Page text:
About a decade ago, Ries and Elise Zipkin, senior author and an associate professor of integrative biology at MSU, realized that researchers and volunteers were collecting an increasing amount of data that could help make a more definitive determination of what’s driving the monarch population decline.
“Since there were so many different hypotheses, we tried to come in as an impartial team and take the time and put all these pieces together to really parse out the contributions of various stressors,” says Zipkin.
With support from the National Science Foundation, the team analyzed data from more than 18,000 surveys of monarchs in different locations across the midwestern US, central Mexico and southern Canada between 1994 and 2018. Most of these surveys were performed by local volunteers who helped count adult butterflies.
According to the researchers, the energy, expertise and dedication of the large group of international volunteers was what made the research possible.
Ries and Neupane worked on the team led by Zylstra to develop a model based on these observations and draw meaningful conclusions.
Though each of the existing hypotheses can contribute to lost butterflies at smaller scales, by looking at the problem holistically, across many years and multiple countries, the researchers were able to conclude that climate change has been the dominant disruptive force since 2004.
Every spring, monarch butterflies migrate from their overwintering grounds in the forests of central Mexico to the southern US, as they breed there and produce the next generation of monarchs. The following generation continues their journey further north and reaches up to southern Canada by early summer.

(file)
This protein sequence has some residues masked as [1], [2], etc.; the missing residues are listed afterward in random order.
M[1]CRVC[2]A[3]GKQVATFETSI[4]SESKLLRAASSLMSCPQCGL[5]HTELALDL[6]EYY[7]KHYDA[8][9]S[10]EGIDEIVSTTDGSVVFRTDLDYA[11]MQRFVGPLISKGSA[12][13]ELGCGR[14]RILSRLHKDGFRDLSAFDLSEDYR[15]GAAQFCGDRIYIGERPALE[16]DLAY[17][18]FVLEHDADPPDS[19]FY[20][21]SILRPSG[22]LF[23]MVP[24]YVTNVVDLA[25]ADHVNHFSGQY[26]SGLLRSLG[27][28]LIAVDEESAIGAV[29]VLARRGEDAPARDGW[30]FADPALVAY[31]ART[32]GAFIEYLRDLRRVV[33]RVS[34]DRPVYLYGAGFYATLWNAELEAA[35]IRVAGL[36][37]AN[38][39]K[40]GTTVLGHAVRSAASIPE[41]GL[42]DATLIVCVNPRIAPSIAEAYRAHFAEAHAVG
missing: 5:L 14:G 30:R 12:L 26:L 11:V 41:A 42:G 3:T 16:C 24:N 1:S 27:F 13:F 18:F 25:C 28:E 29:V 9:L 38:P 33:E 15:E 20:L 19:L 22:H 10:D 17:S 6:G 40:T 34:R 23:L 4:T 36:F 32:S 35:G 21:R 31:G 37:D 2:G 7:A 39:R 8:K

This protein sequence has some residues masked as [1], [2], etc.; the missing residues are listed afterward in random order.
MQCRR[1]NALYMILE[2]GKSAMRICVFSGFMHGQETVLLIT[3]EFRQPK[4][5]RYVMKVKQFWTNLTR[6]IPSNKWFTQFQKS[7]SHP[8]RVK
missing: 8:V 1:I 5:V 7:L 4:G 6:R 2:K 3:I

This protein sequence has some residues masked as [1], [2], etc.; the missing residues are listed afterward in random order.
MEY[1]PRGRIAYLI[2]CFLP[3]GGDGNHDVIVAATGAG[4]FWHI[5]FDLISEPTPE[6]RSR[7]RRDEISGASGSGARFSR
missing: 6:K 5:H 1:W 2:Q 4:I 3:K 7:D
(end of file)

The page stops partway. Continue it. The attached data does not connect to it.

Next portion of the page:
Neupane explains that the “count of this summer population size has been decreasing in the last three decades and the cause of this decline has until now, remained unknown, but our research has helped to solve this mystery.”
“The summer population size is driven by the weather conditions in the spring breeding grounds, which is the southern US,” Neupane continues. “Springs that are too hot in the southern US will result in smaller counts of monarchs in the summer breeding grounds in southern Canada. Furthermore, as depicted by the global climate models, if global warming continues, the southern US will be unsuitable for the growth and development of monarch butterflies.”
Due in large part to the herculean effort of collecting and making sense of this data, these research findings have made two notable contributions to the field.
First, by proving the model’s potential to tease out population dynamics for something as complicated as the eastern monarch, the team is optimistic it can adapt the model to understand what’s driving population changes in other species. Secondly, this understanding should help inform where conservation efforts can provide the greatest benefit for the eastern monarch’s numbers and where money can be allocated most effectively for restoration efforts.
Although curbing climate change is a huge lift, this study emphasizes the importance of partnerships to confront large challenges.
Ries will be giving a talk on Milkweed, Monarchs and Climate Change at the Howard County Conservancy on September 18th.
-by Shelby Roller (G’19)